REFLECTIONS

A Brief Word


| October/November 1995


Ye olden Reflector has recently returned from Antique Power land at Brooks, Oregon. On July 29 & 30 they put on their show, along with the National Meeting of Early Day Gas Engine & Tractor Association. We were delighted with the show ... there were lots of engines and tractors on hand which we had never seen before! Of particular interest to this writer was the big three-cylinder, 80 HP, Fairbanks-Morse Type R engine. It was belted to a big centrifugal pump, and was an impressive sight, in addition to providing some beautiful stack music.

Many other fine engines were present, including a Mery, a Regan, a Woodpecker, and others too numerous to name. Models abounded, but we were especially taken by John Palmer's Oil Pull model, built completely from scratch except for the magneto and spark plugs.

All the talks were very kind to us, and this was greatly appreciated. We made a lot of new acquaintances, and also renewed many old friendships. Also of mention were the large selection of tractors, many of them being one-of-a-kind, or at least, very rare.

On Saturday evening, July 29, the Early Day Gas Engine & Tractor Association held their Annual Meeting. Among other things, safety and insurance considerations were discussed. As an interested observer, the point came across loud and clear that safety at the shows is becoming an ever increasing concern. For instance, we noted that many of the engine displays were surrounded by two ropes or twines, one at about 1 feet, and the second at about 3 feet high, ostensibly to keep little tykes from blundering into an operating display.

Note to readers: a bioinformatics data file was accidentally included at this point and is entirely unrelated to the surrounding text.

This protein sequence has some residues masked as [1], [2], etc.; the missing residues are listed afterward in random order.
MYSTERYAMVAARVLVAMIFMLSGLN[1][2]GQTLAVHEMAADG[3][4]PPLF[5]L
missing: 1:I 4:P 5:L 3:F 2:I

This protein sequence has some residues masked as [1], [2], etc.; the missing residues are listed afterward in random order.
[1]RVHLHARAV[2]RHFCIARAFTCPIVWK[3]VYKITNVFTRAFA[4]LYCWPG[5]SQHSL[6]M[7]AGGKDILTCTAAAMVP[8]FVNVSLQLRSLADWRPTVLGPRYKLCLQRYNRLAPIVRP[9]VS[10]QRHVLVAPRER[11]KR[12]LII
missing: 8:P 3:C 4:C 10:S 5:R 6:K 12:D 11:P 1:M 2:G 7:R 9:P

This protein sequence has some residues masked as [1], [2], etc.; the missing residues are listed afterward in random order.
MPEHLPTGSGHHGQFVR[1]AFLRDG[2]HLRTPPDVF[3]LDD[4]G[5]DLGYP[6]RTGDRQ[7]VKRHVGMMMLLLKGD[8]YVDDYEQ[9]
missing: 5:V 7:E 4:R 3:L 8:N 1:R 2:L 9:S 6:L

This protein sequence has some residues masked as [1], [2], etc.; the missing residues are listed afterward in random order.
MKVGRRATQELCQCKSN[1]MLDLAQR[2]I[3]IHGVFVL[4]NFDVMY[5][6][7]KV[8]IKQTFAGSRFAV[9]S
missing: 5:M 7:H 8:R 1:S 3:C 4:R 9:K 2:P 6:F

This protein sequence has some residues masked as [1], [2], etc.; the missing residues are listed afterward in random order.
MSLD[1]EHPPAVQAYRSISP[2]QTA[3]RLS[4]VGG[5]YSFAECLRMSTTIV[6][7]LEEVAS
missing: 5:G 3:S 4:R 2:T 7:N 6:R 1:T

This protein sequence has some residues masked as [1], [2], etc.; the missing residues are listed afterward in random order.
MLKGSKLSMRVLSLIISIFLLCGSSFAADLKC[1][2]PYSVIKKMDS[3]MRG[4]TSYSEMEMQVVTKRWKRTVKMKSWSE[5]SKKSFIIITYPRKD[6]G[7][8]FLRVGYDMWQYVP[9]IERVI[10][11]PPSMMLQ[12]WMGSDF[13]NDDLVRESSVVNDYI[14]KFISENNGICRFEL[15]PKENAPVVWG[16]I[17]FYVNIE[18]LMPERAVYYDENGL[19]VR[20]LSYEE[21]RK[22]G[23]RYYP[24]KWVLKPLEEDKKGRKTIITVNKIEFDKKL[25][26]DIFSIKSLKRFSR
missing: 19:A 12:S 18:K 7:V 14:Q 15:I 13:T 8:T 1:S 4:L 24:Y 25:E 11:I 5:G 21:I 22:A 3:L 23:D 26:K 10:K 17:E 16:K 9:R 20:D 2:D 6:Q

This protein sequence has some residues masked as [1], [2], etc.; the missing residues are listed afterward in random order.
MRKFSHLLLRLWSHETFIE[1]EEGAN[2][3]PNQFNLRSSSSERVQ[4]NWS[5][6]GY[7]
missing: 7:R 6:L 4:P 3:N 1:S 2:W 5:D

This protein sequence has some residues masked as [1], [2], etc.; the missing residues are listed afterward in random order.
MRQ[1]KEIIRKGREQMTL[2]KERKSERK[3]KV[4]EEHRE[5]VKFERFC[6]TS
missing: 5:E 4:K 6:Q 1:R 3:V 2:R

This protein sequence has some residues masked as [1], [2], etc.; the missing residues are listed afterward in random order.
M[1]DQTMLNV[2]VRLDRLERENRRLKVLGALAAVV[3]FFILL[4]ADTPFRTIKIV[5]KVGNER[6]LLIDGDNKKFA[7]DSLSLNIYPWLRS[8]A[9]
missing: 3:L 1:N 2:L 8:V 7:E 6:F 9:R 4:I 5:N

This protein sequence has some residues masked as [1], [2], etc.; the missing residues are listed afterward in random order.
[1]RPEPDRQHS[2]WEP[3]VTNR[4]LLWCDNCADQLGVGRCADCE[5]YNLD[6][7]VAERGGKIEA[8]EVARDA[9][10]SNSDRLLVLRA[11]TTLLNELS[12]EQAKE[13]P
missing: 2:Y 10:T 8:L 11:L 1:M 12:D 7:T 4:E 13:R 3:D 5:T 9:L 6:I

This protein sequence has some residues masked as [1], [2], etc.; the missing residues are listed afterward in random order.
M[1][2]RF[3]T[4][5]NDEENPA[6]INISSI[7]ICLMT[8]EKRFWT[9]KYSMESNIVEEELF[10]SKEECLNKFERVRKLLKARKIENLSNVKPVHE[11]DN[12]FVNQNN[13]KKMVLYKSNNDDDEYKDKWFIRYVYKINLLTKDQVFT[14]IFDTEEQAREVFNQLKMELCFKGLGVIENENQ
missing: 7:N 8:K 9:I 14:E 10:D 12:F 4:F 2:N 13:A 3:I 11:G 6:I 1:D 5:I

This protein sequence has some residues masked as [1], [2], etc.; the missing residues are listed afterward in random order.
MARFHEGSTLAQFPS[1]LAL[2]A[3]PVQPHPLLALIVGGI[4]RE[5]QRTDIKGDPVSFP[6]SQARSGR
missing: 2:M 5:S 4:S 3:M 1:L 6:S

What with today's society, hell bent on lawsuits, we came away with even more conviction that it is imperative to police your own area, and allow others into your display only with your permission. We suggest keeping your displays far enough away from the fence so that spectators don't wildly wave their fingers about and get them entangled in the mechanisms. Keep fuel cans out of harm's way, and keep a fire extinguisher handy.

Another point of discussion was the matter of having a clean-up kit handy in case of a fuel or oil spill. Government regulations (and regulators) are getting more intent on setting an example, and we'd hope that none of you are the recipients of their regulatory balderdash. However, to be on the safe side, we'd suggest that you try to avoid fuel or oil spills, and if this should happen, that you clean it up before there's a problem.














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